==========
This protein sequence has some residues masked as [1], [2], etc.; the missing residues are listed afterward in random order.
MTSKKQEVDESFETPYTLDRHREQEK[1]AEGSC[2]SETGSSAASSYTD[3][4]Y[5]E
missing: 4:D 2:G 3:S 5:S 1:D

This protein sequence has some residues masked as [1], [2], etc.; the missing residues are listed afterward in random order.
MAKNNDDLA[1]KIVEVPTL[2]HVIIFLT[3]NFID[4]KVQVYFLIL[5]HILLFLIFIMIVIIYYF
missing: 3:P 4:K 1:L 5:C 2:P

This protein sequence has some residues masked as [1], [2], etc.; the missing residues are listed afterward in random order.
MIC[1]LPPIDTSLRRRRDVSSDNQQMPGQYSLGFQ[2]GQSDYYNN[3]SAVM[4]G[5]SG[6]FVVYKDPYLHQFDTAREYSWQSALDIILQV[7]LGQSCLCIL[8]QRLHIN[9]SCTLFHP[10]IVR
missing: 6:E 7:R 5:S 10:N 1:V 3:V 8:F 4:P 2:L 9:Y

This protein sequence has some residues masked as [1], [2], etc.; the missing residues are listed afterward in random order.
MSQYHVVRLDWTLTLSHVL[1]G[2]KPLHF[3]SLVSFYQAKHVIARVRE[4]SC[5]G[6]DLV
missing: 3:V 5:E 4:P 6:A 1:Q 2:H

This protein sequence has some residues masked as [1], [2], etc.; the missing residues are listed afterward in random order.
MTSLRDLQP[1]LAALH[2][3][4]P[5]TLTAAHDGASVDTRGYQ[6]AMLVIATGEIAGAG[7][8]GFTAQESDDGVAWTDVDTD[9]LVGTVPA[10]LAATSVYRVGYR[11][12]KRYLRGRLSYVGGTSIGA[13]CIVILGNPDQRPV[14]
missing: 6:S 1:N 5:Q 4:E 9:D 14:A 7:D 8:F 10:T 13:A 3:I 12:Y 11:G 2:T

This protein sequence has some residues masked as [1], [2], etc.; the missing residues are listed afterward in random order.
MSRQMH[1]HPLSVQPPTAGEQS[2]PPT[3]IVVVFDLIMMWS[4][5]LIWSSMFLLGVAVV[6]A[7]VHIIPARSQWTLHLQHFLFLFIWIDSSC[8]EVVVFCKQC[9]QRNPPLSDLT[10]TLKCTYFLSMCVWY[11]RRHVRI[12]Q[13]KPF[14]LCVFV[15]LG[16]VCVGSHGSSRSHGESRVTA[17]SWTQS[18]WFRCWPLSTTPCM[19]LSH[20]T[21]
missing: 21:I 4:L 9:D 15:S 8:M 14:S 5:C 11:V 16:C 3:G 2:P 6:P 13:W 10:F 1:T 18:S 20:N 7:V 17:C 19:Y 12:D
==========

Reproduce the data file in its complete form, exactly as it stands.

This protein sequence has some residues masked as [1], [2], etc.; the missing residues are listed afterward in random order.
MTSKKQEVDESFETPYTLDRHREQEK[1]AEGSC[2]SETGSSAASSYTD[3][4]Y[5]E
missing: 4:D 2:G 3:S 5:S 1:D

This protein sequence has some residues masked as [1], [2], etc.; the missing residues are listed afterward in random order.
MAKNNDDLA[1]KIVEVPTL[2]HVIIFLT[3]NFID[4]KVQVYFLIL[5]HILLFLIFIMIVIIYYF
missing: 3:P 4:K 1:L 5:C 2:P

This protein sequence has some residues masked as [1], [2], etc.; the missing residues are listed afterward in random order.
MIC[1]LPPIDTSLRRRRDVSSDNQQMPGQYSLGFQ[2]GQSDYYNN[3]SAVM[4]G[5]SG[6]FVVYKDPYLHQFDTAREYSWQSALDIILQV[7]LGQSCLCIL[8]QRLHIN[9]SCTLFHP[10]IVR
missing: 6:E 7:R 5:S 10:N 1:V 3:V 8:F 4:P 2:L 9:Y

This protein sequence has some residues masked as [1], [2], etc.; the missing residues are listed afterward in random order.
MSQYHVVRLDWTLTLSHVL[1]G[2]KPLHF[3]SLVSFYQAKHVIARVRE[4]SC[5]G[6]DLV
missing: 3:V 5:E 4:P 6:A 1:Q 2:H

This protein sequence has some residues masked as [1], [2], etc.; the missing residues are listed afterward in random order.
MTSLRDLQP[1]LAALH[2][3][4]P[5]TLTAAHDGASVDTRGYQ[6]AMLVIATGEIAGAG[7][8]GFTAQESDDGVAWTDVDTD[9]LVGTVPA[10]LAATSVYRVGYR[11][12]KRYLRGRLSYVGGTSIGA[13]CIVILGNPDQRPV[14]
missing: 6:S 1:N 5:Q 4:E 9:D 14:A 7:D 8:F 10:T 13:A 3:I 12:Y 11:G 2:T

This protein sequence has some residues masked as [1], [2], etc.; the missing residues are listed afterward in random order.
MSRQMH[1]HPLSVQPPTAGEQS[2]PPT[3]IVVVFDLIMMWS[4][5]LIWSSMFLLGVAVV[6]A[7]VHIIPARSQWTLHLQHFLFLFIWIDSSC[8]EVVVFCKQC[9]QRNPPLSDLT[10]TLKCTYFLSMCVWY[11]RRHVRI[12]Q[13]KPF[14]LCVFV[15]LG[16]VCVGSHGSSRSHGESRVTA[17]SWTQS[18]WFRCWPLSTTPCM[19]LSH[20]T[21]
missing: 21:I 4:L 9:D 15:S 8:M 14:S 5:C 11:V 16:C 3:G 2:P 6:P 13:W 10:F 1:T 18:S 20:N 7:V 17:C 19:Y 12:D